Clinical Studies and Case Reports

On this site you will find clinical studies with cannabis or single cannabinoids in different diseases and case reports on the use of cannabis by patients.
You may search for diseases (indications), authors, medication, study design (controlled study, open trial, case report etc.) and other criteria.




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TitleEfficacy and Safety of Cannabidiol and Tetrahydrocannabivarin on Glycemic and Lipid Parameters in Patients With Type 2 Diabetes: A Randomized, Double-Blind, Placebo-Controlled, Parallel Group Pilot Study.
Author(s)Jadoon KA, Ratcliffe SH, Barrett DA, Thomas EL, Stott C, Bell JD, O'Sullivan SE, Tan GD.
Journal, Volume, IssueDiabetes Care. 2016 Oct;39(10):1777-86. doi: 10.2337/dc16-0650. Epub 2016 Aug 29.
Major outcome(s)THCV significantly decreased fasting plasma glucose and improved the function of cells in the pancreas
IndicationAbstract
MedicationOther cannabinoids

OBJECTIVE: Cannabidiol (CBD) and &#916;(9)-tetrahydrocannabivarin (THCV) are nonpsychoactive phytocannabinoids affecting lipid and glucose metabolism in animal models. This study set out to examine the effects of these compounds in patients with type 2 diabetes. RESEARCH DESIGN AND METHODS: In this randomized, double-blind, placebo-controlled study, 62 subjects with noninsulin-treated type 2 diabetes were randomized to five treatment arms: CBD (100 mg twice daily), THCV (5 mg twice daily), 1:1 ratio of CBD and THCV (5 mg/5 mg, twice daily), 20:1 ratio of CBD and THCV (100 mg/5 mg, twice daily), or matched placebo for 13 weeks. The primary end point was a change in HDL-cholesterol concentrations from baseline. Secondary/tertiary end points included changes in glycemic control, lipid profile, insulin sensitivity, body weight, liver triglyceride content, adipose tissue distribution, appetite, markers of inflammation, markers of vascular function, gut hormones, circulating endocannabinoids, and adipokine concentrations. Safety and tolerability end points were also evaluated. RESULTS: Compared with placebo, THCV significantly decreased fasting plasma glucose (estimated treatment difference [ETD] = -1.2 mmol/L; P < 0.05) and improved pancreatic &#946;-cell function (HOMA2 &#946;-cell function [ETD = -44.51 points; P < 0.01]), adiponectin (ETD = -5.9 × 10(6) pg/mL; P < 0.01), and apolipoprotein A (ETD = -6.02 &#956;mol/L; P < 0.05), although plasma HDL was unaffected. Compared with baseline (but not placebo), CBD decreased resistin (-898 pg/ml; P < 0.05) and increased glucose-dependent insulinotropic peptide (21.9 pg/ml; P < 0.05). None of the combination treatments had a significant impact on end points. CBD and THCV were well tolerated. CONCLUSIONS: THCV could represent a new therapeutic agent in glycemic control in subjects with type 2 diabetes.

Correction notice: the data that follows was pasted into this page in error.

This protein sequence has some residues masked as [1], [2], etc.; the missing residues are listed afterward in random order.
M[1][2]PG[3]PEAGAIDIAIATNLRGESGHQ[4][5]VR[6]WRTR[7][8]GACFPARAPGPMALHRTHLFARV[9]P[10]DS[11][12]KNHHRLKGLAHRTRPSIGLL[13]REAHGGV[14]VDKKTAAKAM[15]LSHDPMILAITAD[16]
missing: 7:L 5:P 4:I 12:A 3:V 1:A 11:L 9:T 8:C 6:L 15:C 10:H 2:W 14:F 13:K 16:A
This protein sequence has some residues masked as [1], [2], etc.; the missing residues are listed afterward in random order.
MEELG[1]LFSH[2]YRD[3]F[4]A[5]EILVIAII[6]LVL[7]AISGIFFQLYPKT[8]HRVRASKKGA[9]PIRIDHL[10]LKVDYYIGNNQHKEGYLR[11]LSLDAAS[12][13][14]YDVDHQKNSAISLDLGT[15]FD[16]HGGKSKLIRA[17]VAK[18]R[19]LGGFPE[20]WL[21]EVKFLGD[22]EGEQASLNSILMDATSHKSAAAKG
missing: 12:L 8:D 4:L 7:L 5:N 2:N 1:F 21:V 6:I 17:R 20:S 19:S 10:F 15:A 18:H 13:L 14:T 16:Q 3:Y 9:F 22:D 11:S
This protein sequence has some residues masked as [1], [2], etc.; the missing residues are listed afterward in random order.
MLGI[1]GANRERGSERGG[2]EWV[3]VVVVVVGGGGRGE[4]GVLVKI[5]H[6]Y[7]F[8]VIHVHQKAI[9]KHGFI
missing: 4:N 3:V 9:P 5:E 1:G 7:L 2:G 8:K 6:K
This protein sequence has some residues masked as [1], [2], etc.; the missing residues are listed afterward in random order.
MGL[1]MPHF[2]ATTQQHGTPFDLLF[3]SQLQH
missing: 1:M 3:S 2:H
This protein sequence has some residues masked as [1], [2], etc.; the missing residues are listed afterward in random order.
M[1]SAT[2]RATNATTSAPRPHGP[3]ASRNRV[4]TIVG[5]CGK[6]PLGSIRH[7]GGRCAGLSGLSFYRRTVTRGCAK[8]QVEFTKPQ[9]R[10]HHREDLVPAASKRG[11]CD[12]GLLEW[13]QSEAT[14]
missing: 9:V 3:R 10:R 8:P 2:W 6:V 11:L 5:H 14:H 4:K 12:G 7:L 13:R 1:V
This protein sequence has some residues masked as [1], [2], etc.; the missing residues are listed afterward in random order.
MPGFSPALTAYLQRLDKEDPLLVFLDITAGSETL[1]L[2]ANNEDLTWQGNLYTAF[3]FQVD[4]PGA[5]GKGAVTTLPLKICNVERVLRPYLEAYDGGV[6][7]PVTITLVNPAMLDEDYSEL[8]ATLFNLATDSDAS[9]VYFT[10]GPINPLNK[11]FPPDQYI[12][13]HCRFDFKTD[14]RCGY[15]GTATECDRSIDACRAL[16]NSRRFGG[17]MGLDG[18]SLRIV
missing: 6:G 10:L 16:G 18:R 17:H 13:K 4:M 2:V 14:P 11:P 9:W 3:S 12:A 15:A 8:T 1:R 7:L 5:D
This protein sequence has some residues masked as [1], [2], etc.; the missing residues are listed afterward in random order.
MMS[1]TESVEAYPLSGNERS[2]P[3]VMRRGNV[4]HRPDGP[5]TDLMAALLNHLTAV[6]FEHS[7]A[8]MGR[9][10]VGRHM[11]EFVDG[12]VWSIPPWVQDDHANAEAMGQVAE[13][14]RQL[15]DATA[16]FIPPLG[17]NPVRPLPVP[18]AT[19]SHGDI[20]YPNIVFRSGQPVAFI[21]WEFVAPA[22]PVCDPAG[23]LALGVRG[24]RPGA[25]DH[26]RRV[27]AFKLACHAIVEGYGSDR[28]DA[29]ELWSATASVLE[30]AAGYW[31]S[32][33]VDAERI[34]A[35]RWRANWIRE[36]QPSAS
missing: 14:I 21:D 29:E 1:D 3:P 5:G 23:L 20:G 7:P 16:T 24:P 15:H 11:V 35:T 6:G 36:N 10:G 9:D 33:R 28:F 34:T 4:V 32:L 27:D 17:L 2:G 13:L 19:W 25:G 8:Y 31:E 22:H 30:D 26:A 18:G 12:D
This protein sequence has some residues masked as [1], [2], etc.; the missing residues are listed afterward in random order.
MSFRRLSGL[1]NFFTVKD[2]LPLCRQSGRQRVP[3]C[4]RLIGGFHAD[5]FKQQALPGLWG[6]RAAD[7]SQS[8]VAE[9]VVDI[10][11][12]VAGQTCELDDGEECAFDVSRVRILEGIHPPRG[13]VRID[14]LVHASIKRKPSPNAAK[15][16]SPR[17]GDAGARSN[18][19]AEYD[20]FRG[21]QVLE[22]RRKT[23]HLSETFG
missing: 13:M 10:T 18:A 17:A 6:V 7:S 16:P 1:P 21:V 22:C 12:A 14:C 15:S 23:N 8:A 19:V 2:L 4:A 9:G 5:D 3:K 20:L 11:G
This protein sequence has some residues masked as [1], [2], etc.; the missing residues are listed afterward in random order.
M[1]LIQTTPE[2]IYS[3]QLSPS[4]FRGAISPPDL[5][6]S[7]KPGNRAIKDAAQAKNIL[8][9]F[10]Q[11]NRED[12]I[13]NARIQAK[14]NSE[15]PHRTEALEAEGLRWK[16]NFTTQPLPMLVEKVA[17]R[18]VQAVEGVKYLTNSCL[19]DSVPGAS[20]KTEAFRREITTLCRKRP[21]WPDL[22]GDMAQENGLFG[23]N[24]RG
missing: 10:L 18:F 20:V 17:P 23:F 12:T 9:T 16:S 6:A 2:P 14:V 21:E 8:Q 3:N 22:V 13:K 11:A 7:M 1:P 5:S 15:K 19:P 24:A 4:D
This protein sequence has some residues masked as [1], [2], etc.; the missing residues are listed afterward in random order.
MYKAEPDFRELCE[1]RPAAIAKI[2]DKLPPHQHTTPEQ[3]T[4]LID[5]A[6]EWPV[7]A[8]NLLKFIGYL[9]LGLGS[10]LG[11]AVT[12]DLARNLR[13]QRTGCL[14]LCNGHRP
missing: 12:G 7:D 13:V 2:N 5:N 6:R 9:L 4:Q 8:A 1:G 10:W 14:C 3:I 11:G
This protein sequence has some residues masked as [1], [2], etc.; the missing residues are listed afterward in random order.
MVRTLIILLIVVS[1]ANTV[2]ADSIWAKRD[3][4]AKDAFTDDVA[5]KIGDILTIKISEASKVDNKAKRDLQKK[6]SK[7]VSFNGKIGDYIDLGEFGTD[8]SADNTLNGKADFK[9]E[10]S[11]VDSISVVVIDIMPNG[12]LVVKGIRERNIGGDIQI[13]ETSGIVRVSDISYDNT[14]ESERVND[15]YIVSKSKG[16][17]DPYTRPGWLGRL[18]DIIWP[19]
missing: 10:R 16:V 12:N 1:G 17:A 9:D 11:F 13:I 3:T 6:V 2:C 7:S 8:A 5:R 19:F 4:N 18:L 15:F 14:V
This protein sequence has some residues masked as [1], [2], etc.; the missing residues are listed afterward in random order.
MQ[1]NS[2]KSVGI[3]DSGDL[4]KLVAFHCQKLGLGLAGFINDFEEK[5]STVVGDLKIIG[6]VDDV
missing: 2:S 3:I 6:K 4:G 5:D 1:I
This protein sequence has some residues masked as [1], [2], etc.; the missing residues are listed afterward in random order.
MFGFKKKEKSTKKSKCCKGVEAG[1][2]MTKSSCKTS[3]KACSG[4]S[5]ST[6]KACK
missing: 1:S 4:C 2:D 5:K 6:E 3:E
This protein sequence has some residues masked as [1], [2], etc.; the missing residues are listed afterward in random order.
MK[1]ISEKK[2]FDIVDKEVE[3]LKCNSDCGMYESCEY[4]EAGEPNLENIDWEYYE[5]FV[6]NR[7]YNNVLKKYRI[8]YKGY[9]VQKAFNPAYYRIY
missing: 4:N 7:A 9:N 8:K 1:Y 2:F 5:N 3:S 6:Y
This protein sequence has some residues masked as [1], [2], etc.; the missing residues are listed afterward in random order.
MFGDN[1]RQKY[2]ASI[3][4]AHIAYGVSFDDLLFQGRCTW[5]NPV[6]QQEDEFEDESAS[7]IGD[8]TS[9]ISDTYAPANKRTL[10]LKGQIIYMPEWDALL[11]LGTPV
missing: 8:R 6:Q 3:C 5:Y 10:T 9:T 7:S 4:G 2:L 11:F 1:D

Route(s)Oral
Dose(s)
Duration (days)52
Participants62 patients with noninsulin-treated type 2 diabetes
DesignControlled study
Type of publicationMedical journal
Address of author(s)Division of Medical Sciences & Graduate Entry Medicine, School of Medicine, University of Nottingham, Derby, U.K.
Full texthttps://www.ncbi.nlm.nih.gov/pubmed/?term=27573936

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